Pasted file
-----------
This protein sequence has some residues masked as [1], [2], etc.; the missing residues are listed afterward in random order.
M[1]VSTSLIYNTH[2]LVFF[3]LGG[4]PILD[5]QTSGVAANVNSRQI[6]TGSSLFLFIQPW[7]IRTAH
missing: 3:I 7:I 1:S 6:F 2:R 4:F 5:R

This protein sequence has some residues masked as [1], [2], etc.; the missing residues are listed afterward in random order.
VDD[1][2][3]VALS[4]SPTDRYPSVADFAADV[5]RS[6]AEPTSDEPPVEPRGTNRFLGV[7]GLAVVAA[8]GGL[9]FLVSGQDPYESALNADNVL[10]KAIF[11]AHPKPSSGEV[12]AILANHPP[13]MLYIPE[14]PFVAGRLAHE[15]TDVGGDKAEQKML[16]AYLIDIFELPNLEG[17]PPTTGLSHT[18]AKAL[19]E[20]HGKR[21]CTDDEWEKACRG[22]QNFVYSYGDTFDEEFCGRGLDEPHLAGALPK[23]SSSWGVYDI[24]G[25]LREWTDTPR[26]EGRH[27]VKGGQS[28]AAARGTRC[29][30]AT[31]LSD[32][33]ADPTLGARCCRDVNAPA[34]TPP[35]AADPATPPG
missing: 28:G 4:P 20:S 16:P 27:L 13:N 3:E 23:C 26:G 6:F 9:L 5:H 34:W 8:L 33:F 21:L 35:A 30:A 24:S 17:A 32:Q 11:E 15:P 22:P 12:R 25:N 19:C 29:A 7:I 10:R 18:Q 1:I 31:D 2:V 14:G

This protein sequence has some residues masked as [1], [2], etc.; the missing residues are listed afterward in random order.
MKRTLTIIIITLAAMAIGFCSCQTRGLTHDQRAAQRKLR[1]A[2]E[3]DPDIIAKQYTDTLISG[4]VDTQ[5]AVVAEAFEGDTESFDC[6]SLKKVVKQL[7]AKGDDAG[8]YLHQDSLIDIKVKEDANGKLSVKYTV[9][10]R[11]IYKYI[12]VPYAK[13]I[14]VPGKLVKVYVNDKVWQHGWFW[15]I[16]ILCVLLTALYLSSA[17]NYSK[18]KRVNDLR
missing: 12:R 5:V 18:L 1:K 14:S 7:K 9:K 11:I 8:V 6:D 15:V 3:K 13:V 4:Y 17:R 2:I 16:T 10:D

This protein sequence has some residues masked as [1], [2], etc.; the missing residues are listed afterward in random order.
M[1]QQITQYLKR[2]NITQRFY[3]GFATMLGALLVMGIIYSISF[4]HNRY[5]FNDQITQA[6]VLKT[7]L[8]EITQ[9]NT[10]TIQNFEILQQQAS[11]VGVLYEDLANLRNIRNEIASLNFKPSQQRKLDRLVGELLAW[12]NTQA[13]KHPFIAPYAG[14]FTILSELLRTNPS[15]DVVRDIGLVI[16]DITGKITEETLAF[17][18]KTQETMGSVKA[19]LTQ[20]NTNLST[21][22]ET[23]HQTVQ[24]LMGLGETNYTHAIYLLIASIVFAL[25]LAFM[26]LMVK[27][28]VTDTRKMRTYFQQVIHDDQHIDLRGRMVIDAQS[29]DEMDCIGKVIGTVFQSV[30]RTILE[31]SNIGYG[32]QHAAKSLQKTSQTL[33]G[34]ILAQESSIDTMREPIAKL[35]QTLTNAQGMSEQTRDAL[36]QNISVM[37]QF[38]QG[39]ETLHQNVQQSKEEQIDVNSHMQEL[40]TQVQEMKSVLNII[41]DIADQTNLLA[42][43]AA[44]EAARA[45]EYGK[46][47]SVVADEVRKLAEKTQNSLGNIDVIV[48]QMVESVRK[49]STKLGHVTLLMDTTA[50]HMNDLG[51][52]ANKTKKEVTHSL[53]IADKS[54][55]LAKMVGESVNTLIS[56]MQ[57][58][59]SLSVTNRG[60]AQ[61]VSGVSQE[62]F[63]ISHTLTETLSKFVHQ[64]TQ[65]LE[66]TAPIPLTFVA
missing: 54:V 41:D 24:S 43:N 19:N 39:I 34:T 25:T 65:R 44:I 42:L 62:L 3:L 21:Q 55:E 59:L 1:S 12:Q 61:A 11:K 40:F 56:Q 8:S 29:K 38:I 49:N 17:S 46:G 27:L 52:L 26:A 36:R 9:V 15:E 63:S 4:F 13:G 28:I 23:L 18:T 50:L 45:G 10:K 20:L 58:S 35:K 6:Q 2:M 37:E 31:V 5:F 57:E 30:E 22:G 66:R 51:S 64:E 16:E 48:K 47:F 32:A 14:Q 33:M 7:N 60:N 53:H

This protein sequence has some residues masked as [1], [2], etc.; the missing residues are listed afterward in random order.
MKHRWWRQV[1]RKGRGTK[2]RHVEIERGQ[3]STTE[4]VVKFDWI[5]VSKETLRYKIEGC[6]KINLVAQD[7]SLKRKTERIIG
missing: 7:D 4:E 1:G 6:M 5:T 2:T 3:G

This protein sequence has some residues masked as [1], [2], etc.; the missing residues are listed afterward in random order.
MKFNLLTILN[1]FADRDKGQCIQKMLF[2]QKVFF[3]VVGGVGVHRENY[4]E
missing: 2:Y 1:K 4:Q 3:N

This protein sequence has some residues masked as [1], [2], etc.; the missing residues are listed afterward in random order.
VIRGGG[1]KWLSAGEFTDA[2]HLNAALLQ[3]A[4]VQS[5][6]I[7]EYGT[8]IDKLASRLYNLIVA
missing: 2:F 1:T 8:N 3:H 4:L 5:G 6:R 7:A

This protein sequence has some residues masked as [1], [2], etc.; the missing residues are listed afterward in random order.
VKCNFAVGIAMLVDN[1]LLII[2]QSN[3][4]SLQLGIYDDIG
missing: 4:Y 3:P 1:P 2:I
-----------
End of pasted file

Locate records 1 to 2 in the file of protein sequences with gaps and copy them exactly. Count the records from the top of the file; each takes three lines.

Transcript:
This protein sequence has some residues masked as [1], [2], etc.; the missing residues are listed afterward in random order.
M[1]VSTSLIYNTH[2]LVFF[3]LGG[4]PILD[5]QTSGVAANVNSRQI[6]TGSSLFLFIQPW[7]IRTAH
missing: 3:I 7:I 1:S 6:F 2:R 4:F 5:R

This protein sequence has some residues masked as [1], [2], etc.; the missing residues are listed afterward in random order.
VDD[1][2][3]VALS[4]SPTDRYPSVADFAADV[5]RS[6]AEPTSDEPPVEPRGTNRFLGV[7]GLAVVAA[8]GGL[9]FLVSGQDPYESALNADNVL[10]KAIF[11]AHPKPSSGEV[12]AILANHPP[13]MLYIPE[14]PFVAGRLAHE[15]TDVGGDKAEQKML[16]AYLIDIFELPNLEG[17]PPTTGLSHT[18]AKAL[19]E[20]HGKR[21]CTDDEWEKACRG[22]QNFVYSYGDTFDEEFCGRGLDEPHLAGALPK[23]SSSWGVYDI[24]G[25]LREWTDTPR[26]EGRH[27]VKGGQS[28]AAARGTRC[29][30]AT[31]LSD[32][33]ADPTLGARCCRDVNAPA[34]TPP[35]AADPATPPG
missing: 28:G 4:P 20:S 16:P 27:L 13:N 3:E 23:C 26:G 6:F 9:L 5:H 34:W 8:L 33:F 21:L 35:A 30:A 24:S 17:A 32:Q 11:E 15:P 22:P 12:R 25:N 19:C 29:A 7:I 10:R 18:Q 1:I 31:D 2:V 14:G